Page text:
News & Insight
January 2012

The Flexible Leader: First, Know Thyself

Liz Bywater

There is just no getting around it. Flexible leadership is an absolute must in today's ultra-demanding whitewater environment. To be truly successful, one must be limber, adaptable and ready to try new ways of getting things done.

If you find yourself bristling at this notion and digging in your heels at the prospect of twisting yourself into a metaphorical pretzel, take heart. Flexibility does not require losing your identity or letting go of what's most important to you. In fact, it all starts with knowing exactly who you are and what you stand for. Self-examination and self-knowledge are essential for making deliberate, conscious and authentic adaptations to your leadership style.

Here's an approach I offer to my clients:

Take inventory. Who are you as a leader? Think about your style and your strengths. Are you a visionary, with a keen interest in what's to come? Are you operationally oriented, with a well-developed knowledge of how to get things done? Do you take a hands-on approach to the work being done by the people in your organization or do you tend to empower, delegate and step back from the details? Do you take a one-size-fits-all approach to managing your team, communicating your vision and working with key stakeholders? Or do you adapt your approach as you go, calling on a variety of skills and approaches in order to be most effective in a variety of circumstances?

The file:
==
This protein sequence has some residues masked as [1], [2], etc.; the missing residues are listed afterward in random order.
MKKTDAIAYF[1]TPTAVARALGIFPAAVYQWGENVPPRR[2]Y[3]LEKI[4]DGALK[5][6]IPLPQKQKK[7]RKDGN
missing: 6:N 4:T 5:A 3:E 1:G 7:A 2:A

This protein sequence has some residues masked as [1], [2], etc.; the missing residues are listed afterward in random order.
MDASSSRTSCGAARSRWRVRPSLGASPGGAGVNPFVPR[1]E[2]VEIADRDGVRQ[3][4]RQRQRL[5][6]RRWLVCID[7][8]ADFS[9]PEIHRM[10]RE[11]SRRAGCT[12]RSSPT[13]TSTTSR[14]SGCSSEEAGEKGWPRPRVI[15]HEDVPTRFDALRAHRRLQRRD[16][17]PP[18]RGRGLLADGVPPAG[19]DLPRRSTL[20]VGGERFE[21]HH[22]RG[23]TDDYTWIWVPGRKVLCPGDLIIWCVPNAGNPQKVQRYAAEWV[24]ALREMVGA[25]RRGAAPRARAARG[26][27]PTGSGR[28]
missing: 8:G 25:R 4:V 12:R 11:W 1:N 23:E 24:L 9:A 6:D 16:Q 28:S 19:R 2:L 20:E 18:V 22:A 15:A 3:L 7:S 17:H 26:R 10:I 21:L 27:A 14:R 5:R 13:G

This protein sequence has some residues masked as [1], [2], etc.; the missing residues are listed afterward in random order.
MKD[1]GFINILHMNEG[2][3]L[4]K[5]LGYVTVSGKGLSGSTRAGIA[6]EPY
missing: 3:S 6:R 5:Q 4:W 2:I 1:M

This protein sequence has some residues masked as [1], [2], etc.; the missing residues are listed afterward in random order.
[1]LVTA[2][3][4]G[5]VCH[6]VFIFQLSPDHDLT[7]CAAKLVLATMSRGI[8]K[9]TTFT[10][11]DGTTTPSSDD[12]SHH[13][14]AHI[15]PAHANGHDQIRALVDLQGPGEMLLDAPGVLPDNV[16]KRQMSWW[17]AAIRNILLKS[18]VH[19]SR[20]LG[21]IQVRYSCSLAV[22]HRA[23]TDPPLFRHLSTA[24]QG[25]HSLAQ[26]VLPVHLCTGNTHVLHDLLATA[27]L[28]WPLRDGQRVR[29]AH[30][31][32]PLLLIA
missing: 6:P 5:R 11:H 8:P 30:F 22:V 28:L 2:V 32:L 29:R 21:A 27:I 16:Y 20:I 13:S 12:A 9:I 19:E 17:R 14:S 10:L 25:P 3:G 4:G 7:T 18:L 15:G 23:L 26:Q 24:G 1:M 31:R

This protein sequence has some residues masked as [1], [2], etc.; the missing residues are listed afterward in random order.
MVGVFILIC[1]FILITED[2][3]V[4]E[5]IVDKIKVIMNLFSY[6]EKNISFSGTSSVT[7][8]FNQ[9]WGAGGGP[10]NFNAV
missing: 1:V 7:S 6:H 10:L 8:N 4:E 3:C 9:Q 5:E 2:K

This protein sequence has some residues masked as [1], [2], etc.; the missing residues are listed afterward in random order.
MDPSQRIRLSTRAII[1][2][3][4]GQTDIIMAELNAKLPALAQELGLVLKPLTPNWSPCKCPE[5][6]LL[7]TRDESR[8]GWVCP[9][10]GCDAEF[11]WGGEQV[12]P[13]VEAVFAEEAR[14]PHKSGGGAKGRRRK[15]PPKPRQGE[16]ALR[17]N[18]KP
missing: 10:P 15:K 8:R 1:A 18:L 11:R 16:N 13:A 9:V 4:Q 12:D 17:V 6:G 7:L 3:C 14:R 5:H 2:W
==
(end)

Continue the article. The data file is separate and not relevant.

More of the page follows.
Reflect upon core values. What's most important to you? Reflect upon your consciously held beliefs and then do some soul searching to uncover what lies beneath the surface. Be aware that your belief system is a key driver in the work you do and the decisions you make.

Assess your effectiveness. Think about your current role and what's expected of you. Make a list of your key responsibilities and the various stakeholders with whom you must engage. Where is your prototypical style working best? Where might you need to make some changes? Do you need to be more communicative, collaborative, forceful, persistent, engaging, inspiring, empowering…? With whom and in what circumstances might you tweak your approach to be more effective?

Validate your self-perceptions. Solicit feedback from a variety of sources. Find out how others perceive you – including your boss, peers, business partners and direct reports. As you obtain candid input from others, you will begin to see quite clearly where your style and approach are having a positive impact. You'll also learn where you may need to try something new. Of course, you may not agree with everything you hear, but as the saying goes, perception is reality. Find the key gaps between your own self-assessment and others' perceptions. Then you can determine where a style change may be in order.

Keep an open mind. Remember, flexible leadership isn't about changing who you are or abandoning what's most important to you. It's about adapting what you do to better address the shifting demands of leadership - while always, always remaining true to who you are. It's about being open, authentic and adaptable. And that's the hallmark of the flexible leader.

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